Pakistan won’t allow U.S. troops on its soil
Plans by Bush for increase of operations in tribal areas dismissed by foreign ministry as ‘speculative’
ISLAMABAD— Pakistan reiterated it will not let American forces hunt Al Qaeda and Taliban militants on its soil, after a report yesterday in The New York Times said the administration of U.S. President George W. Bush was considering expanding U.S. military and intelligence operations into Pakistan’s tribal regions. The Foreign Ministry dismissed as “speculative” a story that said Bush’s top security officials discussed a proposal Friday to deploy U.S. troops to pursue militants along the Pakistan-Afghanistan border. “We are very clear. Nobody is going to be allowed to do anything here,” said Maj.-Gen. Waheed Arshad, the top spokesperson for Pakistan’s army.
“The government has said it so many times,” Arshad said. “No foreign forces will be allowed to operate inside Pakistan.”
The Pakistan-Afghanistan border area has long been considered a likely hiding place for Al Qaeda leader Osama bin Laden and his top deputy Ayman al-Zawahri, as well as an operating ground for tribal Taliban sympathizers.
But Mahmoud Ali Durrani, Pakistan’s envoy to the United States, said yesterday: “He (bin Laden) may be in Afghanistan. He may be in the border region. If we knew where he was, we would have taken him out.”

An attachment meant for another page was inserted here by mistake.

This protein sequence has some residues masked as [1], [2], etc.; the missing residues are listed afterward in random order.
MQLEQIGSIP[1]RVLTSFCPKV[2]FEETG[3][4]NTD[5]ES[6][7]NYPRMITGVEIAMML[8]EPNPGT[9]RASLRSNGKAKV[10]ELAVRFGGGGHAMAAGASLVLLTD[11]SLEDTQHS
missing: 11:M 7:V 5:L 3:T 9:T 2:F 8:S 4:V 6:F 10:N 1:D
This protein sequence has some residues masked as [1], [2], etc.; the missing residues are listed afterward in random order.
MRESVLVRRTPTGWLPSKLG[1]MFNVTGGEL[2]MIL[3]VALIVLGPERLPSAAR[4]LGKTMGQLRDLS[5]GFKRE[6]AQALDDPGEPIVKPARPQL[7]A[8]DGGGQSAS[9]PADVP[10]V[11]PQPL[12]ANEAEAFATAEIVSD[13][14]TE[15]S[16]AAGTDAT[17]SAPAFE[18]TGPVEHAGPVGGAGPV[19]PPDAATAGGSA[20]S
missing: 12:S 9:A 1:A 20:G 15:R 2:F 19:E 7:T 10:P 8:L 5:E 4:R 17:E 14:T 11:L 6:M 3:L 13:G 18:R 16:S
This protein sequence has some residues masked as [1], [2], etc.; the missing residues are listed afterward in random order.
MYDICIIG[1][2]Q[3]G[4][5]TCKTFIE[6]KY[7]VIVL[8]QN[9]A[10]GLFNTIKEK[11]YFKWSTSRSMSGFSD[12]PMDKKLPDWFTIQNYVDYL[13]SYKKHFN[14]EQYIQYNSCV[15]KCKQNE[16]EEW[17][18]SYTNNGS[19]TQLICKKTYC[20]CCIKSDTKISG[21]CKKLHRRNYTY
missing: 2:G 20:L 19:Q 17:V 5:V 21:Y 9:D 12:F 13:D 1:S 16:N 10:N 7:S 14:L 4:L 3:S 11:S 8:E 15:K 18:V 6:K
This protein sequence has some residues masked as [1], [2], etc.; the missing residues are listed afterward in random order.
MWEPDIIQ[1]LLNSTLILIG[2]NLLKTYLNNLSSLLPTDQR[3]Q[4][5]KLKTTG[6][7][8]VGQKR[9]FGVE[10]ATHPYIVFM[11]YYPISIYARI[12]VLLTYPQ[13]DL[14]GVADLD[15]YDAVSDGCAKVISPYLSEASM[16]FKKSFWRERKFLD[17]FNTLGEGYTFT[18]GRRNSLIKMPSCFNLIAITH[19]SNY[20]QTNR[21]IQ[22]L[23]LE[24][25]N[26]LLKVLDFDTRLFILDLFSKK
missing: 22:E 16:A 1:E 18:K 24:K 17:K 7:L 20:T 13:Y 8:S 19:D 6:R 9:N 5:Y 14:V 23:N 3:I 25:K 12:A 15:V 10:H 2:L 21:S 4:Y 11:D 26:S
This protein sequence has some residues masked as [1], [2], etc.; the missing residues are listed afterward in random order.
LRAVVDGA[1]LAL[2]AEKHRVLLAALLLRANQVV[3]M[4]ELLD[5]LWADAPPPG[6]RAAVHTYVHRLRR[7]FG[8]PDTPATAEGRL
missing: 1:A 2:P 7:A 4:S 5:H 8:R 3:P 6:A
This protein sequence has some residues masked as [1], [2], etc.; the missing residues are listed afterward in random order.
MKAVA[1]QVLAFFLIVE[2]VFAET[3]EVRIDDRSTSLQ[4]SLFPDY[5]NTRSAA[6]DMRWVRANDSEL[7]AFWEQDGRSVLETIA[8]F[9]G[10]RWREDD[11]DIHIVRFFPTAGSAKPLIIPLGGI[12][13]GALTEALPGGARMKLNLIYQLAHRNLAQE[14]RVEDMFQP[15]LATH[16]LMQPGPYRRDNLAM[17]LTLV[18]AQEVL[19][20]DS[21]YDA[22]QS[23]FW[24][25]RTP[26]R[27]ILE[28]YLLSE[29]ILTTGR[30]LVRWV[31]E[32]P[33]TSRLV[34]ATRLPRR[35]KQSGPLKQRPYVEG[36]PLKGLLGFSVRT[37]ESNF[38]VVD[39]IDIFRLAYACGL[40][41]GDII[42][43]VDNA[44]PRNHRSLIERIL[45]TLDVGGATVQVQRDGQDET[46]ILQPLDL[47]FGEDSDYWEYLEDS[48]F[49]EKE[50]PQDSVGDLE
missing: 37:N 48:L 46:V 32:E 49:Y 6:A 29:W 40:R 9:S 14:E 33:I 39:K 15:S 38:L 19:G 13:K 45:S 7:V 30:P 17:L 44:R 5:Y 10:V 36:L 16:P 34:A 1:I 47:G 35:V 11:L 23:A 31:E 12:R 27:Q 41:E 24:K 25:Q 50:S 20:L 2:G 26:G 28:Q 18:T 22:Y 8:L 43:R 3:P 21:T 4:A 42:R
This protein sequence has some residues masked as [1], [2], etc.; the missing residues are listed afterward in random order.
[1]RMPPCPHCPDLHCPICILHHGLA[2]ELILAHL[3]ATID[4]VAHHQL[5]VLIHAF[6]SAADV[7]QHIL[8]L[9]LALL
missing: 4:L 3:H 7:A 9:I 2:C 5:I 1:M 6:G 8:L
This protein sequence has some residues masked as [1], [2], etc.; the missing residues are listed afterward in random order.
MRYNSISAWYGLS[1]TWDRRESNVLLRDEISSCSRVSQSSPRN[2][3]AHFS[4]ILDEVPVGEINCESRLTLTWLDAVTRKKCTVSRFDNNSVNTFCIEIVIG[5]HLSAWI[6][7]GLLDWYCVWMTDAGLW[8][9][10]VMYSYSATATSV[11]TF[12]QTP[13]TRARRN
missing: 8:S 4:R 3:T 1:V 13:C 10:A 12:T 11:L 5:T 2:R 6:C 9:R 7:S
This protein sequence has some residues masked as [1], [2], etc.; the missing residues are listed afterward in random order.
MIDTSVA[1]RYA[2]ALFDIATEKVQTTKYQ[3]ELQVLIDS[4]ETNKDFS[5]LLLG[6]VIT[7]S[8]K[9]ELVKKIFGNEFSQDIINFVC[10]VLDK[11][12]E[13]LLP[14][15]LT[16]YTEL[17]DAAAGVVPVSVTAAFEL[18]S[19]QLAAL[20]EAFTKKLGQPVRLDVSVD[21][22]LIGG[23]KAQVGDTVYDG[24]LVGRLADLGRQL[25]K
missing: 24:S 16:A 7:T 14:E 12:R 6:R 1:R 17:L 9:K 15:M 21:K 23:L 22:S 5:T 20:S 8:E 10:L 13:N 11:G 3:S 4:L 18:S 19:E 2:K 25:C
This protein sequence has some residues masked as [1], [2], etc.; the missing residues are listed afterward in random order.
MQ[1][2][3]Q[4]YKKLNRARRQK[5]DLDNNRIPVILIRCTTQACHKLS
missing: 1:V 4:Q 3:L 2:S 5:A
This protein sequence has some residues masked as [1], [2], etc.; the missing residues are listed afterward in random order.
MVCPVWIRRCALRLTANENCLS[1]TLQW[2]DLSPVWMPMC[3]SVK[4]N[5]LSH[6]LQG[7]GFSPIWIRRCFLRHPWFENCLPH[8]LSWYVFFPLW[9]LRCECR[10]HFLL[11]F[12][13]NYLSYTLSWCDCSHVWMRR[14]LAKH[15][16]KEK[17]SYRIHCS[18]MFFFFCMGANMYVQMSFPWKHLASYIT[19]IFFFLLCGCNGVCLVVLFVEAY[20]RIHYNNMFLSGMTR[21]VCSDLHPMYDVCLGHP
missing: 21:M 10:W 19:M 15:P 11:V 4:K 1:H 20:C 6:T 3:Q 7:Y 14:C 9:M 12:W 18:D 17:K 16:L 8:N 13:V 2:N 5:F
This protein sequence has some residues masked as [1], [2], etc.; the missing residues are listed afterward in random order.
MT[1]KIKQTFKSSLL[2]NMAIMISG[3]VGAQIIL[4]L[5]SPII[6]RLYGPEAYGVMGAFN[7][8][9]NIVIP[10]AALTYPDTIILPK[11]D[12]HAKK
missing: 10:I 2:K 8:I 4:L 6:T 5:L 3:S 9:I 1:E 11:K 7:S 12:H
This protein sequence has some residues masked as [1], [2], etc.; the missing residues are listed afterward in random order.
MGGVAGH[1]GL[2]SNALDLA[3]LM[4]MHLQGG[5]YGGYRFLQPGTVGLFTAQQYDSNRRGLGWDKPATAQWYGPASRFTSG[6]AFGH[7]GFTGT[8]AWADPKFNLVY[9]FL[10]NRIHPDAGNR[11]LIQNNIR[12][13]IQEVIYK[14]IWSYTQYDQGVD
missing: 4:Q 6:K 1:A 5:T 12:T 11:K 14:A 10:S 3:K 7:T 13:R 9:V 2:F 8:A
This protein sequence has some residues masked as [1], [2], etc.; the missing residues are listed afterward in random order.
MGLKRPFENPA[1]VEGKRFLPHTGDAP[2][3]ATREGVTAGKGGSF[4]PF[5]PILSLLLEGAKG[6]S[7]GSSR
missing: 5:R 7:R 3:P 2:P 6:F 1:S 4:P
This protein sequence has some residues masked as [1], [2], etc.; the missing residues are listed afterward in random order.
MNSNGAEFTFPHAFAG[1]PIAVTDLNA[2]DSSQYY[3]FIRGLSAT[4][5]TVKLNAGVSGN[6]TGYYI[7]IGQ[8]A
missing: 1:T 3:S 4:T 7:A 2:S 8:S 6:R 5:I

In Afghanistan, President Hamid Karzai’s spokesperson did not immediately return a call seeking comment on the report.
Bush’s top security advisers — including Vice President Dick Cheney and Secretary of State Condoleezza Rice — debated whether to expand the authority of the CIA and the military to “conduct far more aggressive covert operations in the tribal areas of Pakistan,” the newspaper reported.
Recent reports indicate Al Qaeda and the Taliban are “intensifying efforts” to destabilize Pakistan’s government, The Times said.
It said Bush’s security advisers’ discussion on the proposal was part of an assessment of Washington’s strategy after the Dec. 27 assassination of opposition leader Benazir Bhutto, a moderate pro-U.S. politician who vowed to fight Islamic extremists if she was elected in an upcoming parliamentary vote.
Pakistani President Pervez Musharraf, a close U.S. ally in the war against terror, has blamed Baitullah Mehsud, a tribal militant leader allegedly tied to Al Qaeda, for Bhutto’s death.
Mehsud has reportedly denied involvement.